The EVALUA GPS project aims to evaluate the impact of the implementation of the National Institute for Health Care and Excellence (NICE) guideline ‘Community engagement: improving health and well-being and reducing health inequalities’ adapted to the Spanish context.
Phase I: A tool will be designed to evaluate the impact of implementing the recommendations of the adapted NICE guideline. The tool will be developed through a review of the literature on implementation of public health guidelines between 2000 and 2021 and an expert’s panel consensus. Phase II: The developed tool will be implemented in 16 community-based programmes, acting as intervention sites, and 4 controls through a quasi-experimental pre–post study. Phase III: A final online web tool, based on all previously collected information, will be developed to support the implementation of the adapted NICE guidelines recommendations in other contexts and programmes.
Data will be collected through surveys and semistructured interviews. Quantitative and qualitative data will be analysed to identify implementation scenarios, changes in community engagement approaches, and barriers and facilitators to the implementation of the recommendations. All this information will be further synthesised to develop the online tool.
The proposed research has been approved by the Clinical Research Ethics Committee of Aragon. Results will be presented at national and international conferences and published in peer-reviewed open access journals. The interactive online tool (phase III) will include examples of its application from the fieldwork.
The impact of long COVID on health-related quality of-life (HRQoL) and productivity is not currently known. It is important to understand who is worst affected by long COVID and the cost to the National Health Service (NHS) and society, so that strategies like booster vaccines can be prioritised to the right people. OpenPROMPT aims to understand the impact of long COVID on HRQoL in adults attending English primary care.
We will ask people to participate in this cohort study through a smartphone app (Airmid), and completing a series of questionnaires held within the app. Questionnaires will ask about HRQoL, productivity and symptoms of long COVID. Participants will be asked to fill in the questionnaires once a month, for 90 days. Questionnaire responses will be linked, where possible, to participants’ existing health records from primary care, secondary care, and COVID testing and vaccination data. Analysis will take place using the OpenSAFELY data platform and will estimate the impact of long COVID on HRQoL, productivity and cost to the NHS.
The Proportionate Review Sub-Committee of the South Central—Berkshire B Research Ethics Committee has reviewed and approved the study and have agreed that we can ask people to take part (22/SC/0198). Our results will provide information to support long-term care, and make recommendations for prevention of long COVID in the future.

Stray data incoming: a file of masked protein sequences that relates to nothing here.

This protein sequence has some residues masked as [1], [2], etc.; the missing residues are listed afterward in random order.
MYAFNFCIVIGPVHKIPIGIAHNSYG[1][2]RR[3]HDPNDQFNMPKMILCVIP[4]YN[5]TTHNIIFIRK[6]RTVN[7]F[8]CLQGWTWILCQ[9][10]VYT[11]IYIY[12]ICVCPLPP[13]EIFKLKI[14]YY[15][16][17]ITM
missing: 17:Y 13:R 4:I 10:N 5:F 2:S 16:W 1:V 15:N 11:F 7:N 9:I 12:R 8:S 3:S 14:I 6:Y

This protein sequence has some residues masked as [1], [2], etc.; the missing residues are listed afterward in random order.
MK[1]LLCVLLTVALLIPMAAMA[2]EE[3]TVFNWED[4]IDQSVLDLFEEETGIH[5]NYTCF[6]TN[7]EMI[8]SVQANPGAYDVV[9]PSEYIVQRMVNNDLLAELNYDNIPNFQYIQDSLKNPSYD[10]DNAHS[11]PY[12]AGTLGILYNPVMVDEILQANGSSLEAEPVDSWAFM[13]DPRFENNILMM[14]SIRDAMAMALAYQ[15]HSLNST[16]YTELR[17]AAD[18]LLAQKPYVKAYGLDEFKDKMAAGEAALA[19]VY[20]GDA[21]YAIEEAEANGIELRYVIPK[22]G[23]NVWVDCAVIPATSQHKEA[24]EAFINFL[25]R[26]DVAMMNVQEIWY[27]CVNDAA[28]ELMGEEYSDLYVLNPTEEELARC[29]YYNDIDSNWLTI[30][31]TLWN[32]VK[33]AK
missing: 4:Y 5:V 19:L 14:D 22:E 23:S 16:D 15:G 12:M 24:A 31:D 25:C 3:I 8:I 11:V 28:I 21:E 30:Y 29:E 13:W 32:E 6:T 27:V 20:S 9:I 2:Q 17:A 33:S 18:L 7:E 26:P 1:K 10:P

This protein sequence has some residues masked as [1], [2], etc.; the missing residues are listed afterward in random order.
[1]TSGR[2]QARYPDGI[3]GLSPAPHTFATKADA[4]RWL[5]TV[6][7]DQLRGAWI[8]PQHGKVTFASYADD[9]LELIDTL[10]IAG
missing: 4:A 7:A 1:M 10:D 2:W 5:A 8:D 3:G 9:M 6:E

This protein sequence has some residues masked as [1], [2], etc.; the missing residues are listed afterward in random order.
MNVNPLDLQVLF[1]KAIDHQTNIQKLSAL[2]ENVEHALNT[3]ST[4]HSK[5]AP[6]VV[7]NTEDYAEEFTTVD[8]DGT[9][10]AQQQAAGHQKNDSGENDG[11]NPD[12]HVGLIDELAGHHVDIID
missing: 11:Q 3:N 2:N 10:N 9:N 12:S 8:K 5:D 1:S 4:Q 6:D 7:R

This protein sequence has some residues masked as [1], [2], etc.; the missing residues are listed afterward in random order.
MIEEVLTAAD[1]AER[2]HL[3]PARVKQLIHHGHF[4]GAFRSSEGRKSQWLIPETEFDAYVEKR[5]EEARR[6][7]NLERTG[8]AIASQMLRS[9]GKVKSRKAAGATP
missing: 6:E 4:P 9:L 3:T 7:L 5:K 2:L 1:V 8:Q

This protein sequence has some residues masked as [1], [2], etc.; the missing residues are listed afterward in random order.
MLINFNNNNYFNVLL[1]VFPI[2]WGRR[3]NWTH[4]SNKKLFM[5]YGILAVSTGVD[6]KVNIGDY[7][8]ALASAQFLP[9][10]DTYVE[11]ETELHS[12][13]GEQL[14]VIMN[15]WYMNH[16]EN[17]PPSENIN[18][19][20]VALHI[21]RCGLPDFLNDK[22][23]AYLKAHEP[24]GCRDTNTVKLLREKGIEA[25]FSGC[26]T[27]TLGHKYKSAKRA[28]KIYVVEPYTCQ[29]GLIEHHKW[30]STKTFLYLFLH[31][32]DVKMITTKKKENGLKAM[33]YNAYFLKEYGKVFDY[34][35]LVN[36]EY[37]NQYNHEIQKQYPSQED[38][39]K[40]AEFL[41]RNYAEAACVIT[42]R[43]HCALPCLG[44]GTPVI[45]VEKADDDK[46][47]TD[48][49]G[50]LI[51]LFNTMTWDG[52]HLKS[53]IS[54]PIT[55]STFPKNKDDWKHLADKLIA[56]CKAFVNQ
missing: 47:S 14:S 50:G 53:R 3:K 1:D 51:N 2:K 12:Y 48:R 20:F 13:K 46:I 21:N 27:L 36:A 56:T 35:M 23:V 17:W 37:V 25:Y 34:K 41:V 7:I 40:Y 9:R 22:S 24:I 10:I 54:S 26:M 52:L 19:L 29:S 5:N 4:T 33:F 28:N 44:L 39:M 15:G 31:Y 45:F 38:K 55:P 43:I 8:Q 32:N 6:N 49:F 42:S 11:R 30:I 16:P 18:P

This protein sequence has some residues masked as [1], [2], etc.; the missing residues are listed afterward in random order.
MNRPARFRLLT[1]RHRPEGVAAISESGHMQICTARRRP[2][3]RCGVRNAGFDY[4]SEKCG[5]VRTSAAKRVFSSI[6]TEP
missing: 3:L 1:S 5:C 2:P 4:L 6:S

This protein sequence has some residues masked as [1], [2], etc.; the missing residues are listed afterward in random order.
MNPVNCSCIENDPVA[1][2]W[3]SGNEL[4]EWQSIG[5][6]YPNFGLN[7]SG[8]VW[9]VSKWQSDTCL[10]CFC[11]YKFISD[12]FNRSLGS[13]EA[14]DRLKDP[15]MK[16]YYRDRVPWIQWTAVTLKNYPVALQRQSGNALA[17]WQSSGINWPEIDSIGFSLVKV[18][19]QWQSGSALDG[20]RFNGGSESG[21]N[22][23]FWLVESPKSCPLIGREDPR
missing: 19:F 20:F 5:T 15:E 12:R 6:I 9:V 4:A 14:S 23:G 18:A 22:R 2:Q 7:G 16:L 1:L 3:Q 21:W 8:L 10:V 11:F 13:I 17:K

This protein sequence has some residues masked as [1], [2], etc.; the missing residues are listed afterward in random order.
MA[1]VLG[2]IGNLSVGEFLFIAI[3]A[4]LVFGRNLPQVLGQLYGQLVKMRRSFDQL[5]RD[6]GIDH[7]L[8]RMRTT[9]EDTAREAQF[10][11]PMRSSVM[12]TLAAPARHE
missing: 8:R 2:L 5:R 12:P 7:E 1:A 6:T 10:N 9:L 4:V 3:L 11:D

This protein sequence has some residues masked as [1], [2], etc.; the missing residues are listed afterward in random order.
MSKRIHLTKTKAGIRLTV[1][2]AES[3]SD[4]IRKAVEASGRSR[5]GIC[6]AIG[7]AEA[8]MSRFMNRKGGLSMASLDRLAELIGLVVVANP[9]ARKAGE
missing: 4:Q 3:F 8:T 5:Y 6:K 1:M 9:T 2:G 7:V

The effectiveness of rotator cuff tear repair surgery is influenced by multiple patient-related, pathology-centred and technical factors, which is thought to contribute to the reported retear rates between 17% and 94%. Adequate patient selection is thought to be essential in reaching satisfactory results. However, no clear consensus has been reached on which factors are most predictive of successful surgery. A clinical decision tool that encompassed all aspects is still to be made. Artificial intelligence (AI) and machine learning algorithms use complex self-learning models that can be used to make patient-specific decision-making tools. The aim of this study is to develop and train an algorithm that can be used as an online available clinical prediction tool, to predict the risk of retear in patients undergoing rotator cuff repair.
This is a retrospective, multicentre, cohort study using pooled individual patient data from multiple studies of patients who have undergone rotator cuff repair and were evaluated by advanced imaging for healing at a minimum of 6 months after surgery. This study consists of two parts. Part one: collecting all potential factors that might influence retear risks from retrospective multicentre data, aiming to include more than 1000 patients worldwide. Part two: combining all influencing factors into a model that can clinically be used as a prediction tool using machine learning.
For safe multicentre data exchange and analysis, our Machine Learning Consortium adheres to the WHO regulation ‘Policy on Use and Sharing of Data Collected by WHO in Member States Outside the Context of Public Health Emergencies’. The study results will be disseminated through publication in a peer-reviewed journal. Institutional Review Board approval does not apply to the current study protocol.
Normal saline (NS) and Ringer’s lactate (RL) are the most common crystalloids used for fluid therapy. Despite evidence of possible harm associated with NS (eg, hyperchloremic metabolic acidosis, impaired kidney function and death), few large multi-centre randomised trials have evaluated the effect of these fluids on clinically important outcomes. We conducted a pilot trial to explore the feasibility of a large trial powered for clinically important outcomes.